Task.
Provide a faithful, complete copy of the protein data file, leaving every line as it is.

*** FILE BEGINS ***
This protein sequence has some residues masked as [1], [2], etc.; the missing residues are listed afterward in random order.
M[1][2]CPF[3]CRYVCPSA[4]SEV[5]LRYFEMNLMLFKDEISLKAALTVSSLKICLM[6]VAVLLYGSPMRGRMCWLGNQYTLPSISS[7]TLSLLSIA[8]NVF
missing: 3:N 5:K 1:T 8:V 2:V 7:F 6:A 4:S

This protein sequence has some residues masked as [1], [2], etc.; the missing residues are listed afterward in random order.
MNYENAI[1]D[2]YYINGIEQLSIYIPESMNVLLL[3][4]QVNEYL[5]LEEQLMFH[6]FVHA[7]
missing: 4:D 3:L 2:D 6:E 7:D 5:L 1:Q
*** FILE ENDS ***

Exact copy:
This protein sequence has some residues masked as [1], [2], etc.; the missing residues are listed afterward in random order.
M[1][2]CPF[3]CRYVCPSA[4]SEV[5]LRYFEMNLMLFKDEISLKAALTVSSLKICLM[6]VAVLLYGSPMRGRMCWLGNQYTLPSISS[7]TLSLLSIA[8]NVF
missing: 3:N 5:K 1:T 8:V 2:V 7:F 6:A 4:S

This protein sequence has some residues masked as [1], [2], etc.; the missing residues are listed afterward in random order.
MNYENAI[1]D[2]YYINGIEQLSIYIPESMNVLLL[3][4]QVNEYL[5]LEEQLMFH[6]FVHA[7]
missing: 4:D 3:L 2:D 6:E 7:D 5:L 1:Q